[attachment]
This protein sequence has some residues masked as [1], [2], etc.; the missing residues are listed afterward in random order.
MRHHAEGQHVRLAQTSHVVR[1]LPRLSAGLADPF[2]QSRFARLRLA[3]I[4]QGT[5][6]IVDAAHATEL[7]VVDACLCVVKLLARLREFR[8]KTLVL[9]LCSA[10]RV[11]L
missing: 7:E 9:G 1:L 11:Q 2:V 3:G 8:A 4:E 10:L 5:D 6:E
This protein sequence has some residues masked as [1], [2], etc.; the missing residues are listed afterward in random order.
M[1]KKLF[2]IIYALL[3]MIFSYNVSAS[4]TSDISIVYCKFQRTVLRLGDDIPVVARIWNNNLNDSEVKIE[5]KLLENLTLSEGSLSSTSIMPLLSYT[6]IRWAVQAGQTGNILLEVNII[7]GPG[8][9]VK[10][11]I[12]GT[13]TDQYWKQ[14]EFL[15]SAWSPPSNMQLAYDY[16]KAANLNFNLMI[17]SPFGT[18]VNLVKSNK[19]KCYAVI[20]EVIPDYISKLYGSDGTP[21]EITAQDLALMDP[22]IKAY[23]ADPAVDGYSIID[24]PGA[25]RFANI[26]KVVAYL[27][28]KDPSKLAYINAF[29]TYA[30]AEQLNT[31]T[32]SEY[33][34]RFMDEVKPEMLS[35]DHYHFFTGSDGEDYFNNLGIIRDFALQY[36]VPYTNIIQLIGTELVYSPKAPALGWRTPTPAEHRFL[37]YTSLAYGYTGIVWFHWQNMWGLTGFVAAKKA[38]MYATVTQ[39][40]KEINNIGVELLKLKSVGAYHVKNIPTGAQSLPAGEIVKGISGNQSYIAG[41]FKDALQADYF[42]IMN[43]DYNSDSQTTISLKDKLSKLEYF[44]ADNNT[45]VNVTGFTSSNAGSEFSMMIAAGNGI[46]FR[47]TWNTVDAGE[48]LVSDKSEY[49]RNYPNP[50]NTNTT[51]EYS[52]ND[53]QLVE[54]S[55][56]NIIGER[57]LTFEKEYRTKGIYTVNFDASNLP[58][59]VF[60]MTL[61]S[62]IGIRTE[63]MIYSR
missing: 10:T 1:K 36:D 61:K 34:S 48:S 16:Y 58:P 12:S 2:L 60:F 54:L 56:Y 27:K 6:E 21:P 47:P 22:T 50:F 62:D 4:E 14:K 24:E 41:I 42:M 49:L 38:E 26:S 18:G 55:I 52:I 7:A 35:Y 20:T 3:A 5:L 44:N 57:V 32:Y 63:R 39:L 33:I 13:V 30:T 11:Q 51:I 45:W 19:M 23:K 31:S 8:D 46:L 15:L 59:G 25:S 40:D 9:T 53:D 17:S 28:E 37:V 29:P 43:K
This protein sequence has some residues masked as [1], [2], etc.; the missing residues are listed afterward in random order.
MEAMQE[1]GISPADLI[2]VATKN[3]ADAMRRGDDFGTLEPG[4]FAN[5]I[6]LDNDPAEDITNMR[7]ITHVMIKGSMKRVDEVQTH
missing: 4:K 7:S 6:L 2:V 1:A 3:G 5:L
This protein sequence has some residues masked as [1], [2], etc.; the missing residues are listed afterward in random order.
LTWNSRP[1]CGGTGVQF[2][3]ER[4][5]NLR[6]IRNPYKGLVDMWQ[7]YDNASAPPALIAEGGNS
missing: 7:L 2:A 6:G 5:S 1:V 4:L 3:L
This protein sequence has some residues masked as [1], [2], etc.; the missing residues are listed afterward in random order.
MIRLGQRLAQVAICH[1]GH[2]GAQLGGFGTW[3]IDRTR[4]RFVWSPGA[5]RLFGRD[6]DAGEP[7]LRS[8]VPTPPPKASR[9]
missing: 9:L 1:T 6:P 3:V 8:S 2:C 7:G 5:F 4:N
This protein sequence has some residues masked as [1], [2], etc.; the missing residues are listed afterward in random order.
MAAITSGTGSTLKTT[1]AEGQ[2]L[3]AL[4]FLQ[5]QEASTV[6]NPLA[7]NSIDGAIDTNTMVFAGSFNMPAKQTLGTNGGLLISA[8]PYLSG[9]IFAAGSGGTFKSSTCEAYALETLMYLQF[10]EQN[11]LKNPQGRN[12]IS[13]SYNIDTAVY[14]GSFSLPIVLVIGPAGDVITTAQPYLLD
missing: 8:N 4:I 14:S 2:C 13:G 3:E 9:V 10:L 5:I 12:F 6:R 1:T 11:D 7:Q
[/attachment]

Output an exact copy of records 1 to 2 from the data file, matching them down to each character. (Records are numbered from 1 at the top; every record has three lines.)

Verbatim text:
This protein sequence has some residues masked as [1], [2], etc.; the missing residues are listed afterward in random order.
MRHHAEGQHVRLAQTSHVVR[1]LPRLSAGLADPF[2]QSRFARLRLA[3]I[4]QGT[5][6]IVDAAHATEL[7]VVDACLCVVKLLARLREFR[8]KTLVL[9]LCSA[10]RV[11]L
missing: 7:E 9:G 1:L 11:Q 2:V 3:G 8:A 4:E 10:L 5:D 6:E
This protein sequence has some residues masked as [1], [2], etc.; the missing residues are listed afterward in random order.
M[1]KKLF[2]IIYALL[3]MIFSYNVSAS[4]TSDISIVYCKFQRTVLRLGDDIPVVARIWNNNLNDSEVKIE[5]KLLENLTLSEGSLSSTSIMPLLSYT[6]IRWAVQAGQTGNILLEVNII[7]GPG[8][9]VK[10][11]I[12]GT[13]TDQYWKQ[14]EFL[15]SAWSPPSNMQLAYDY[16]KAANLNFNLMI[17]SPFGT[18]VNLVKSNK[19]KCYAVI[20]EVIPDYISKLYGSDGTP[21]EITAQDLALMDP[22]IKAY[23]ADPAVDGYSIID[24]PGA[25]RFANI[26]KVVAYL[27][28]KDPSKLAYINAF[29]TYA[30]AEQLNT[31]T[32]SEY[33][34]RFMDEVKPEMLS[35]DHYHFFTGSDGEDYFNNLGIIRDFALQY[36]VPYTNIIQLIGTELVYSPKAPALGWRTPTPAEHRFL[37]YTSLAYGYTGIVWFHWQNMWGLTGFVAAKKA[38]MYATVTQ[39][40]KEINNIGVELLKLKSVGAYHVKNIPTGAQSLPAGEIVKGISGNQSYIAG[41]FKDALQADYF[42]IMN[43]DYNSDSQTTISLKDKLSKLEYF[44]ADNNT[45]VNVTGFTSSNAGSEFSMMIAAGNGI[46]FR[47]TWNTVDAGE[48]LVSDKSEY[49]RNYPNP[50]NTNTT[51]EYS[52]ND[53]QLVE[54]S[55][56]NIIGER[57]LTFEKEYRTKGIYTVNFDASNLP[58][59]VF[60]MTL[61]S[62]IGIRTE[63]MIYSR
missing: 10:T 1:K 36:D 61:K 34:S 48:S 16:Y 58:P 12:S 2:L 60:F 54:L 56:Y 27:K 6:E 21:P 47:P 22:T 50:F 62:D 4:E 14:K 24:E 41:I 42:M 49:L 38:E 26:S 18:G 55:I 52:I 7:A 35:Y 20:T 3:A 5:L 44:N 57:V 32:Y 63:R 39:L 33:I 13:V 30:T 11:Q 51:I 45:W 19:M 23:K 31:S 8:D 46:L 15:L 59:G 25:S 40:D 9:T 53:D 17:S 28:E 37:V 29:P 43:K